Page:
Rick Stein arrives in the cultural city of Lucknow, reputed to be the curry capital of India and possibly the world. He explores this former Moghul stronghold in search for the best chicken korma and learns the complexities of making the perfect pulao. He is told that the food of Lucknow is the ultimate party food and joins thousands of partygoers as they enjoy one of India's major Hindu festivals. Further north in the Punjab, he observes the age-old process of making jaggery and is recruited as a guest judge to find Punjab's new 'Star Chef'. He cooks nimish from Lucknow, a dessert as light as air with hints of saffron, pistachios and cardamom and a Punjabi favourite, paneer jalfrezi.Watch Now:Amazon
Rick Stein arrives in the royal state of Rajasthan, the land of the kings. The majority of Rajasthanis are serious meat eaters with dishes like Junglee Maas, a perfect combination of meat, chillies and spices, easily accessible on game hunts - the favourite pastime of both the Rajputs and Moghuls. This is a land of palaces and hilltop forts, mostly desert and very different from the state of Himachal Pradesh, nestled on the foothills of the Western Himalayas and believed, at one time, to be the abode of the Gods. Due to its mountainous terrain the locals tend to enjoy a diet of wild herbs, rice and dried pulses - foods that can easily be preserved. Rick joins local nobility as they host a gathering in their home village and attains an audience with the Dalai Lama. He cooks a Biryani fit for a Rajput banquet and Rajma, a traditional bean dish from Himachal.
Rick Stein arrives in the southern town of Madurai in Tamil Nadu - the land of temples. Here he learns the art of temple cooking and perfects the knack of eating with his hands. He samples the famous south Indian sambar before taking a road trip across the spice laden Western Ghats to the land of coconuts, Kerala. For lovers of fish, the Keralan backwaters are the ultimate paradise and its coastline vital to the history of the spice route. Rick cooks south India's favourite dessert, payasam, and a traditional Keralan pork curry.Watch Now:Amazon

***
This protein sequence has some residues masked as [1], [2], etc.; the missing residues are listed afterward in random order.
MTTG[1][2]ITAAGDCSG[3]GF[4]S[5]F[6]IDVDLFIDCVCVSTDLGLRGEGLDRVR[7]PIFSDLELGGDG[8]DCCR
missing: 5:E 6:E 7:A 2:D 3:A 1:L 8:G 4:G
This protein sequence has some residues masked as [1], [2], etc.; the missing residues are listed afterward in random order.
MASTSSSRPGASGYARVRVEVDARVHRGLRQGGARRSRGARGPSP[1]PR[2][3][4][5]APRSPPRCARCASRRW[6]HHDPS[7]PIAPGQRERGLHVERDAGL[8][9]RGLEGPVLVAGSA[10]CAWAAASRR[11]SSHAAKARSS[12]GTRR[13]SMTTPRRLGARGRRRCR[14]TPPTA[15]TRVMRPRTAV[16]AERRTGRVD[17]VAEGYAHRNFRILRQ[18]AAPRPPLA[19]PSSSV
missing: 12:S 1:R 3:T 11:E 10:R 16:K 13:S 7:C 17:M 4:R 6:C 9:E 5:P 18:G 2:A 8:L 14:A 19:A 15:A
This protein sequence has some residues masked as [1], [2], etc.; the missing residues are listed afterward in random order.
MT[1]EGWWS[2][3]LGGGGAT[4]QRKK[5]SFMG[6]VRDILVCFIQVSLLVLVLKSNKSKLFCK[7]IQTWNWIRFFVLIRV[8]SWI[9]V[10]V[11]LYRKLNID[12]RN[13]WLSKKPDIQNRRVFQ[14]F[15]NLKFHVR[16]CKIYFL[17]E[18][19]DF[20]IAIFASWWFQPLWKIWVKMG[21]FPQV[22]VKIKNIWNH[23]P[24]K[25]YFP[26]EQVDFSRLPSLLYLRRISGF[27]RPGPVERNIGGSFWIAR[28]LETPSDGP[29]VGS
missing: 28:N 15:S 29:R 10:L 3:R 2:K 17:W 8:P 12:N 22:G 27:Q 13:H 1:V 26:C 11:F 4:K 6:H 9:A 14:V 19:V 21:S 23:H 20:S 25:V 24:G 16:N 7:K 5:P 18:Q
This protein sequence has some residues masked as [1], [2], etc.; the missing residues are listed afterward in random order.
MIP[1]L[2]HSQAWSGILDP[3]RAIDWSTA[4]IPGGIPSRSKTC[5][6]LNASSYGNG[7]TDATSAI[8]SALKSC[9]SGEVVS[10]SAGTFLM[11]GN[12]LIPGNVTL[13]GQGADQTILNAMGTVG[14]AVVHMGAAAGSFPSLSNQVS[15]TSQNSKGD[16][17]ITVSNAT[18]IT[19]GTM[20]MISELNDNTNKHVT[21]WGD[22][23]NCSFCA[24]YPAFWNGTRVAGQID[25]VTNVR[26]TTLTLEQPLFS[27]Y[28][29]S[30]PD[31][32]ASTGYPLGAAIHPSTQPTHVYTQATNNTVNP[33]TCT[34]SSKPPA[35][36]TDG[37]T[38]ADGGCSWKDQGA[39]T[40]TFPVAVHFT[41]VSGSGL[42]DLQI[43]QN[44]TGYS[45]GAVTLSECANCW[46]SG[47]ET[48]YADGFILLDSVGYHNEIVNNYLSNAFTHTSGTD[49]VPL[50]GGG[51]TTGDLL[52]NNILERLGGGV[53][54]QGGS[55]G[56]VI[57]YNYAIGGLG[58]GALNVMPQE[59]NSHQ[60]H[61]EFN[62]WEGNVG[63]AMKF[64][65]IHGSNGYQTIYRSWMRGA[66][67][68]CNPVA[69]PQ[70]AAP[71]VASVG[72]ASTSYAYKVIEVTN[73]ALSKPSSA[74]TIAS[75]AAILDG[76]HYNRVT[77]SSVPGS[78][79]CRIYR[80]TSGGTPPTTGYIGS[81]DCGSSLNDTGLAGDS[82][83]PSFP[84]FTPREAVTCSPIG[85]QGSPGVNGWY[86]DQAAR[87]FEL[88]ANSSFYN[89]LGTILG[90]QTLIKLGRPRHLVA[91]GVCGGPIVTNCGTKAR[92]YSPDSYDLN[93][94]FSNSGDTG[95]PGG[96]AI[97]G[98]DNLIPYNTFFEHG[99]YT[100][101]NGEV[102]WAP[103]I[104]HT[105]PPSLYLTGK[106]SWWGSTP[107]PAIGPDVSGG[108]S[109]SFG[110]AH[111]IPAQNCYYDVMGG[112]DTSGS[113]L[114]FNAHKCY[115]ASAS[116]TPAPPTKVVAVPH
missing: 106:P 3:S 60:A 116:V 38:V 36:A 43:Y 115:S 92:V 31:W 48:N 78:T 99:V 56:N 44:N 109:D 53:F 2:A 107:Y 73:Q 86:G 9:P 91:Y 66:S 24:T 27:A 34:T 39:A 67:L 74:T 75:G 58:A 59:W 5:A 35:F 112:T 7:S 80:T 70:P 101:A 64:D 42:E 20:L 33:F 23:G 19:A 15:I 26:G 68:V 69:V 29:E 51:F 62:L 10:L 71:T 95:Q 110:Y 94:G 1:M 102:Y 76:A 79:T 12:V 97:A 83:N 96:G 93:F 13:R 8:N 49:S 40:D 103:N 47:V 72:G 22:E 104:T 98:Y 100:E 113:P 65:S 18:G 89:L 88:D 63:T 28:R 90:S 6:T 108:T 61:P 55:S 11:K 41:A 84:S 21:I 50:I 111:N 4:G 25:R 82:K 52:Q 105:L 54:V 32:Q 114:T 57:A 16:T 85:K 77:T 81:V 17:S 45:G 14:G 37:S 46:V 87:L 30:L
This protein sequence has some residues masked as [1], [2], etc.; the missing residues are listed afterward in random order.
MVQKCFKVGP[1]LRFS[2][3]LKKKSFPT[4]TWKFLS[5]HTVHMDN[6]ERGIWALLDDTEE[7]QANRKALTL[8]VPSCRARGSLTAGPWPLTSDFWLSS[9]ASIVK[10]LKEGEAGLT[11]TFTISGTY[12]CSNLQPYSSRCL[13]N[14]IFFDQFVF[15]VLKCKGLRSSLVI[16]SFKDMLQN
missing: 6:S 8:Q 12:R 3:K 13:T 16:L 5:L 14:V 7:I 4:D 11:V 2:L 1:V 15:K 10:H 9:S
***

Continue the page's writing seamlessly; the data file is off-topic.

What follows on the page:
Chef Rick Stein takes a light-hearted look at the role that food played in the creation of Italian opera and shows how music and food are intrinsically linked in Italy. He draws parallels between cooking and composing, noting how both involve the skilful combination of ingredients and how they share the common purpose of bringing pleasure to many. Rick also explains why he thinks the music of Verdi, Rossini and Puccini are linked to the food of the regions where they lived and worked.
Ever since the early 1960s, Rick Stein has been in love with the blues and years later he is fascinated by the dishes ingrained in its lyrics - fried chicken and turnip greens, catfish and black-eyed peas, and the rest. In this film, Rick pays homage to the musicians who created this music and to the great dishes of the Mississippi Delta that go hand in hand with the blues.
Rick Stein sets out on his German voyage with his usual appetite to unearth some of the country's hidden culinary gems.